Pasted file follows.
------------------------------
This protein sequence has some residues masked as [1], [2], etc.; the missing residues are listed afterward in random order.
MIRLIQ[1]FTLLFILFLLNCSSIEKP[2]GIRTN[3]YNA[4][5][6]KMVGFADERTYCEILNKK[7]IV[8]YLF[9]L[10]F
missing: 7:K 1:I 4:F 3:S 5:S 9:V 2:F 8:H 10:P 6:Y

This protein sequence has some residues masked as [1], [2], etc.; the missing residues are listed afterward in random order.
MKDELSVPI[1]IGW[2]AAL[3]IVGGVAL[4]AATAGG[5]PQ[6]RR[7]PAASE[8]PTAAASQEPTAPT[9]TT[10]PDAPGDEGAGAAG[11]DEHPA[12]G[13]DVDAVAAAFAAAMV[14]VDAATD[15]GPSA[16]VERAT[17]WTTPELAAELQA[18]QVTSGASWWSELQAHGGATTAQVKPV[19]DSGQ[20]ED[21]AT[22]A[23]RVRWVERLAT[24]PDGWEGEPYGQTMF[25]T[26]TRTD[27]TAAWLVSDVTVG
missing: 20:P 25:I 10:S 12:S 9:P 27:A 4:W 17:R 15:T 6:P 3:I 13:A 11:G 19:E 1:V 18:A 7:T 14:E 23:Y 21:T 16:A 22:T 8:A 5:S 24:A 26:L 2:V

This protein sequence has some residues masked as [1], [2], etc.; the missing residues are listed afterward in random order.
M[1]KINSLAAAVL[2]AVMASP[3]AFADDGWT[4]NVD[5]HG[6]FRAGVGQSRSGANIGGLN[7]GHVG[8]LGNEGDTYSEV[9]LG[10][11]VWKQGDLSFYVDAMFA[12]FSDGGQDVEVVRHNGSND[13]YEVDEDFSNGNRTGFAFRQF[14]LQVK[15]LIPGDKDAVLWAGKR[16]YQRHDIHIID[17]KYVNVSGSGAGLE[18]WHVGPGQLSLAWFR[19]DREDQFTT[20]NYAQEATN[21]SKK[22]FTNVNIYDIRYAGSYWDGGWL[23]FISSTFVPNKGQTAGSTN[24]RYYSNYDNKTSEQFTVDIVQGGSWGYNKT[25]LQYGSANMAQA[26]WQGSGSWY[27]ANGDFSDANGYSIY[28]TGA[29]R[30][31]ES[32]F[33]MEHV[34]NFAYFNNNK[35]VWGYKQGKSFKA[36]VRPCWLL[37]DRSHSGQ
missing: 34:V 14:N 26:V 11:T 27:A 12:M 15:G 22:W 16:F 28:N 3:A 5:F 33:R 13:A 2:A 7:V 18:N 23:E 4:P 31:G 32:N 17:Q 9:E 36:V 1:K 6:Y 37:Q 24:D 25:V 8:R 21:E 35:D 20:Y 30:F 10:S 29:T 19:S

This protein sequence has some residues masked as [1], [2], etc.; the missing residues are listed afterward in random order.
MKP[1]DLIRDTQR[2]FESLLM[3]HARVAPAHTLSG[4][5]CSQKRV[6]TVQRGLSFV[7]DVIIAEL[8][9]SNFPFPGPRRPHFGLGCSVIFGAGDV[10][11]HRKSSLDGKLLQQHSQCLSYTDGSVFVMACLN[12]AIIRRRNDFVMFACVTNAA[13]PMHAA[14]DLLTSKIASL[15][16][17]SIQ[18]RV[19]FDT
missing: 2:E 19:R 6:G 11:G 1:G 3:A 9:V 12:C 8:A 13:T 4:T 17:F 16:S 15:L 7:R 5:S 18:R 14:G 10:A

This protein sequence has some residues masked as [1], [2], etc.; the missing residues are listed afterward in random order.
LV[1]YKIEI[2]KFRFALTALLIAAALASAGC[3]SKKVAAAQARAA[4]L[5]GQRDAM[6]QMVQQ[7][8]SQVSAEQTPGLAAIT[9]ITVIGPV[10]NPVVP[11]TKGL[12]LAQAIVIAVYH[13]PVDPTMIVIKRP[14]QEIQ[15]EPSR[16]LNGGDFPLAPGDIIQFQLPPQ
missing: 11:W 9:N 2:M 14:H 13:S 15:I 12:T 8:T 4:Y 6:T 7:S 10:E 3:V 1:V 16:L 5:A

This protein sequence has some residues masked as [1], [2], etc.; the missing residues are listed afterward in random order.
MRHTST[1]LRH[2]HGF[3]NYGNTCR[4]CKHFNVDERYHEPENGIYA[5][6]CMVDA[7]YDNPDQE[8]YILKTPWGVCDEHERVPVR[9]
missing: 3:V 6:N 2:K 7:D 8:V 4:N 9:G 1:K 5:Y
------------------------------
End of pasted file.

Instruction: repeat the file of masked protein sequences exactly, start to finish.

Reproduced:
This protein sequence has some residues masked as [1], [2], etc.; the missing residues are listed afterward in random order.
MIRLIQ[1]FTLLFILFLLNCSSIEKP[2]GIRTN[3]YNA[4][5][6]KMVGFADERTYCEILNKK[7]IV[8]YLF[9]L[10]F
missing: 7:K 1:I 4:F 3:S 5:S 9:V 2:F 8:H 10:P 6:Y

This protein sequence has some residues masked as [1], [2], etc.; the missing residues are listed afterward in random order.
MKDELSVPI[1]IGW[2]AAL[3]IVGGVAL[4]AATAGG[5]PQ[6]RR[7]PAASE[8]PTAAASQEPTAPT[9]TT[10]PDAPGDEGAGAAG[11]DEHPA[12]G[13]DVDAVAAAFAAAMV[14]VDAATD[15]GPSA[16]VERAT[17]WTTPELAAELQA[18]QVTSGASWWSELQAHGGATTAQVKPV[19]DSGQ[20]ED[21]AT[22]A[23]RVRWVERLAT[24]PDGWEGEPYGQTMF[25]T[26]TRTD[27]TAAWLVSDVTVG
missing: 20:P 25:I 10:S 12:S 9:P 27:A 4:W 17:R 15:T 6:P 3:I 13:A 11:G 19:E 1:V 18:A 7:T 14:E 23:Y 21:T 16:A 22:T 8:A 5:S 24:A 26:L 2:V

This protein sequence has some residues masked as [1], [2], etc.; the missing residues are listed afterward in random order.
M[1]KINSLAAAVL[2]AVMASP[3]AFADDGWT[4]NVD[5]HG[6]FRAGVGQSRSGANIGGLN[7]GHVG[8]LGNEGDTYSEV[9]LG[10][11]VWKQGDLSFYVDAMFA[12]FSDGGQDVEVVRHNGSND[13]YEVDEDFSNGNRTGFAFRQF[14]LQVK[15]LIPGDKDAVLWAGKR[16]YQRHDIHIID[17]KYVNVSGSGAGLE[18]WHVGPGQLSLAWFR[19]DREDQFTT[20]NYAQEATN[21]SKK[22]FTNVNIYDIRYAGSYWDGGWL[23]FISSTFVPNKGQTAGSTN[24]RYYSNYDNKTSEQFTVDIVQGGSWGYNKT[25]LQYGSANMAQA[26]WQGSGSWY[27]ANGDFSDANGYSIY[28]TGA[29]R[30][31]ES[32]F[33]MEHV[34]NFAYFNNNK[35]VWGYKQGKSFKA[36]VRPCWLL[37]DRSHSGQ
missing: 34:V 14:N 26:V 11:T 27:A 12:M 15:G 22:W 16:F 28:N 3:A 5:F 33:R 13:A 2:A 7:V 18:N 23:E 4:P 31:G 32:N 17:Q 9:E 36:V 1:K 6:Y 37:Q 24:D 25:V 8:R 21:E 35:D 20:Y 30:F 10:S 29:T 19:S

This protein sequence has some residues masked as [1], [2], etc.; the missing residues are listed afterward in random order.
MKP[1]DLIRDTQR[2]FESLLM[3]HARVAPAHTLSG[4][5]CSQKRV[6]TVQRGLSFV[7]DVIIAEL[8][9]SNFPFPGPRRPHFGLGCSVIFGAGDV[10][11]HRKSSLDGKLLQQHSQCLSYTDGSVFVMACLN[12]AIIRRRNDFVMFACVTNAA[13]PMHAA[14]DLLTSKIASL[15][16][17]SIQ[18]RV[19]FDT
missing: 2:E 19:R 6:G 11:G 1:G 3:A 9:V 12:C 8:A 13:T 4:T 17:F 16:S 15:L 7:R 5:S 18:R 14:G 10:A

This protein sequence has some residues masked as [1], [2], etc.; the missing residues are listed afterward in random order.
LV[1]YKIEI[2]KFRFALTALLIAAALASAGC[3]SKKVAAAQARAA[4]L[5]GQRDAM[6]QMVQQ[7][8]SQVSAEQTPGLAAIT[9]ITVIGPV[10]NPVVP[11]TKGL[12]LAQAIVIAVYH[13]PVDPTMIVIKRP[14]QEIQ[15]EPSR[16]LNGGDFPLAPGDIIQFQLPPQ
missing: 11:W 9:N 2:M 14:H 13:S 15:I 12:T 8:T 4:Y 6:T 7:S 10:E 3:V 1:V 16:L 5:A

This protein sequence has some residues masked as [1], [2], etc.; the missing residues are listed afterward in random order.
MRHTST[1]LRH[2]HGF[3]NYGNTCR[4]CKHFNVDERYHEPENGIYA[5][6]CMVDA[7]YDNPDQE[8]YILKTPWGVCDEHERVPVR[9]
missing: 3:V 6:N 2:K 7:D 8:V 4:N 9:G 1:K 5:Y